JOHN BUTLER The Devil’s Due


Irish director John Butler is heading to Perth as for a Q&A (March 3rd & 4th) for his latest film, Handsome Devil. The schoolboy comedy-drama about life, rugby, music, and growing up gay in an all-boy’s boarding school is screening as part of the Lotterywest Festival of Film for PIAF. Butler spoke to DAVID O’CONNELL about inspirational teen films, music, and how his own experiences helped him to write the script of the film.

Handsome Devil is the story of Ned Roche, an openly gay musically inclined boy with a love of punk aesthetics (played by Fionn O’Shea), who’s life is thrown into chaos by the arrival of his new rugby playing room-mate. The two form an unlikely friendship, but it is tested by the pressures of the school.

“The inspiration came from my school days,” Butler admitted. “I went to a rugby playing, fee paying, all boys school in the eighties. I’m gay, and I’m very into sports, and I had a lot of trouble reconciling those two things for a long time. That’s the idea for the two main characters in the film. Also the films I loved growing up, were the American high school sub-genre (Dead Poet’s Society, School Ties, a lot of early John Hughes). I loved them, and wanted to do a high school film of my own, and this was the opportunity.”

Indeed, Handsome Devil, has a number of nods to the culture of the past. From The Breakfast Club title card, to hair inspired by Bowie in The Man Who Fell to Earth, to the guitar emblazoned with “this machine kills fascists”, Butler has thrown in a lot of film and music references. As with many of the films of this genre, music plays an important part.

“We got a lot of our first choices for songs,” he says. “The box of records Ned finds, is meant to inform the sound track. It’s not a period film, it’s set in the here-and-now, but Ned romanticises the past. It reflects Ned’s state of mind. Pretty pleased with the soundtrack, it’s a very important part of the film, as it is for any childhood. Music, clothes, and hair are three contested areas when you are young. Three ways to express yourself.”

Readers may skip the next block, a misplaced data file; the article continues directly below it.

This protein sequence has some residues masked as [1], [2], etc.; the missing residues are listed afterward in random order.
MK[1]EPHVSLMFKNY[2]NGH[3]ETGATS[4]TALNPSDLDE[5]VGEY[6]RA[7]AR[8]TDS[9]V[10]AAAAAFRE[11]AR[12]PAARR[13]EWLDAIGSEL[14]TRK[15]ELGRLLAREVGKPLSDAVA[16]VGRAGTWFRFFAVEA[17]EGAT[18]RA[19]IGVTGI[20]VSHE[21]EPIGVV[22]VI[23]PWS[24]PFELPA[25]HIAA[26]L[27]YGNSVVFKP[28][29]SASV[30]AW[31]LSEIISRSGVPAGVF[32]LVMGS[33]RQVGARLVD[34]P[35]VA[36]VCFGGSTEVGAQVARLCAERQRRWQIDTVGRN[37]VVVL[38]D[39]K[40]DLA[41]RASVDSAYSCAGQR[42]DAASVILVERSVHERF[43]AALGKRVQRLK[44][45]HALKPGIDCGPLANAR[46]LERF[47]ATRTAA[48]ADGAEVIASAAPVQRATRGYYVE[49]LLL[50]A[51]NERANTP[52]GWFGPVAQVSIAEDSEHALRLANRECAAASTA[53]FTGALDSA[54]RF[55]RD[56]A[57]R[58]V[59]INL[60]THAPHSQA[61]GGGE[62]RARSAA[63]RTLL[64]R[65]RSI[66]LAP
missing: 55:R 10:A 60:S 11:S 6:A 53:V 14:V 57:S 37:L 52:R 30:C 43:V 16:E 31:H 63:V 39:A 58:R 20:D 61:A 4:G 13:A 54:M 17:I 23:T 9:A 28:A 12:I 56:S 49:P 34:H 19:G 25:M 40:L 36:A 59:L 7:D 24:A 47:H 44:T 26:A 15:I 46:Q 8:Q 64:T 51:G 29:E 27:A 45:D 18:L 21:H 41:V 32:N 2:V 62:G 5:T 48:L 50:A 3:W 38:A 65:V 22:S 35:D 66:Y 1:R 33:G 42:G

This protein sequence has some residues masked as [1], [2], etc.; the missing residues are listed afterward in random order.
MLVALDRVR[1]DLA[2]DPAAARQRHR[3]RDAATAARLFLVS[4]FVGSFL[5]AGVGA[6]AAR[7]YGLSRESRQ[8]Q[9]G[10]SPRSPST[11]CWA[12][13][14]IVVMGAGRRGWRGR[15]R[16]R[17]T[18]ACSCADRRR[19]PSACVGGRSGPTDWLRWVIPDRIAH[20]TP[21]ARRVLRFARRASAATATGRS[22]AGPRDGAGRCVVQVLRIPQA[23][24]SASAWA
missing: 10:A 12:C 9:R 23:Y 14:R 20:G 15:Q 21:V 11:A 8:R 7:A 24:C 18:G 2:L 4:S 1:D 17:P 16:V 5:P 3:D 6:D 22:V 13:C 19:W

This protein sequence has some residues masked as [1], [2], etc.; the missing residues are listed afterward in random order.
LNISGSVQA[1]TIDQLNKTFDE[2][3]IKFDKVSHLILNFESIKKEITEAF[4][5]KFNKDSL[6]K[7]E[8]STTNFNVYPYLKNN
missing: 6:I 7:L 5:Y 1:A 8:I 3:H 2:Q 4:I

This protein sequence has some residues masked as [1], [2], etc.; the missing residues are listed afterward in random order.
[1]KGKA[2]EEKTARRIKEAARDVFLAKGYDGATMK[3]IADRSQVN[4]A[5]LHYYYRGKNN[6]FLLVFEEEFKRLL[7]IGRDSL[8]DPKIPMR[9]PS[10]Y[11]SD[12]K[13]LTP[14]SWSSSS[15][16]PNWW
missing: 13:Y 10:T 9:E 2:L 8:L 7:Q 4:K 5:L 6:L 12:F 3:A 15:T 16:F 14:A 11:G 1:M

On the other side of the coin, rugby provided some of the most challenging scenes to film. Fortunately they had help. “The rugby scenes were a nightmare. It was four nights work, really difficult to shoot, and without a doubt the hardest part. Brian O’Driscoll (Ireland captain 2003-2012) helped us choreograph those scenes. He knows a little about rugby,” said Butler slyly. “He helped with the action and the plays, and gave us six or seven moves we could repeat while we moved the camera around on the vehicle.”

So with the benefit of hindsight, would Butler consider himself more of a Conner or a Ned? “That’s the point of the film, I was both in a way. It was hard as you had friends that would want you to be one or the other. I was listening to The Velvet Underground and figuring out how to be a Beatnik, but also into playing sport. If you cut me down the middle I’d be half Ned and half Conner.”

To that end Handsome Devil excels at setting up binaries, but establishes a much more nuanced approach. “Once you start to tell a story about two sides, it starts to come in at every sense,” Butler says. “You start to look at the binaries; teacher/ pupil, young/ old, wisdom/ innocence. Any story about binary differences, and you can see them wherever you look. In the beginning of Handsome Devil, I was showing the world in yellow and blue (the school colours), and introducing the full spectrum of colours at the end to show the blending. It’s nice to see the world as this beautiful shade of grey, rather than black or white.”